“There’s a baseline of anger in this election cycle that is very much about people feeling like the economy is rigged against them.”
[email protected]: When and why can anger be a gift?
Solmonese: I think any emotion is a gift. Any emotion is something that we’re imbued with for a reason, whether it’s sadness or anger or frustration. Anger, the appropriate amount of anger and channeling anger in the right way is oftentimes the catalyst for people doing something they didn’t think they could do. Anger really spurs us to keep going. I write about anger and sheer will getting things done you never thought you’d be able to do, but also channeling that anger in a way that helps you to see the appropriate time to compromise and the appropriate time to give up. The Gift of Anger is an intriguing title and one that reminds us that it has the potential to be a good and important thing.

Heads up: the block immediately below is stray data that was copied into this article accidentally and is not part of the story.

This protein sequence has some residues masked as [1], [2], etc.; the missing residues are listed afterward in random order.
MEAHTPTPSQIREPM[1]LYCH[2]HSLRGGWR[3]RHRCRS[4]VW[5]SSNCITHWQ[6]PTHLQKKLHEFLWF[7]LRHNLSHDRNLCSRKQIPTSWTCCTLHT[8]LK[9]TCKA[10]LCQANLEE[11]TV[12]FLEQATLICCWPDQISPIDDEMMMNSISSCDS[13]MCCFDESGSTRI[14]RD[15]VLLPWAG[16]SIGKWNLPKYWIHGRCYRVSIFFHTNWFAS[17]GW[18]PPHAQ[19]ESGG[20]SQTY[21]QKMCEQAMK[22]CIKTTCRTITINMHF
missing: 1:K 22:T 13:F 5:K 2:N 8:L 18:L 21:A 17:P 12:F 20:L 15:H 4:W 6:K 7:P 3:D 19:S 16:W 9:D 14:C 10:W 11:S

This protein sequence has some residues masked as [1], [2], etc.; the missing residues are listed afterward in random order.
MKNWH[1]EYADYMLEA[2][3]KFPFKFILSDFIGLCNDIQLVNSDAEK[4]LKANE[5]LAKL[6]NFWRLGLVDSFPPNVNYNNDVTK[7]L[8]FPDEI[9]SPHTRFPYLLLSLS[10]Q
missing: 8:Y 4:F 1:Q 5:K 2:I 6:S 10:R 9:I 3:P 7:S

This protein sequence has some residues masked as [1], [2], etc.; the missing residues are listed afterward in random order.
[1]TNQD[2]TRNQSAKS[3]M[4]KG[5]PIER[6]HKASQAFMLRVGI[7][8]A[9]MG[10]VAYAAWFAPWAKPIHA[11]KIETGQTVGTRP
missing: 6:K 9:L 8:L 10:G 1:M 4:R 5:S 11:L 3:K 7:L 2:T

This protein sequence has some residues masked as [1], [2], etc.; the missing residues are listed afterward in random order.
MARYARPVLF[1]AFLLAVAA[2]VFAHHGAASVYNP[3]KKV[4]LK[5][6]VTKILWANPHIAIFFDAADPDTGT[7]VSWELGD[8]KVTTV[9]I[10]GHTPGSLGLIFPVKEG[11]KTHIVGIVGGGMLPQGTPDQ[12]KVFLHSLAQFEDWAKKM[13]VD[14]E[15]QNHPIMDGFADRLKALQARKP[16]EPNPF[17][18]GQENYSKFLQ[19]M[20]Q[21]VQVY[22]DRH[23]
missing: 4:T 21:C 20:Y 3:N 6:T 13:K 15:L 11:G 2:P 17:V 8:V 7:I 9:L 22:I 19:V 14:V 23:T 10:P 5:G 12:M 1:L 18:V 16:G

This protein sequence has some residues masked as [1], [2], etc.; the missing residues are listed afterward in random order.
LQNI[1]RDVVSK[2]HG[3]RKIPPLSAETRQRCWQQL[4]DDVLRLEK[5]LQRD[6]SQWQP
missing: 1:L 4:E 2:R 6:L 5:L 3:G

[email protected]: I would say 99% of people reach a level of anger at some point during the work week. Something will happen in the workplace that will get them angry. A decision goes against them. They didn’t get the pay raise or promotion they expected. Part of it is being able to understand the anger, where it comes from and how to best use it, correct?
Solmonese: Absolutely. This book is very much geared towards young people entering the work world. In any given work day, we encounter things that aren’t as we would like them to be and these have the potential to make us very angry. It could be the denial of a promotion. It could be the person you’re forced to sit next to. But how do you be intentional about determining whether the anger is merited? How do you be much more self-aware about whether the denial of that promotion is your doing or not? How do you get beyond the differences that you have come to define with the person sitting next to you and find common ground so you’re more successful? That’s really at the core of what this book is.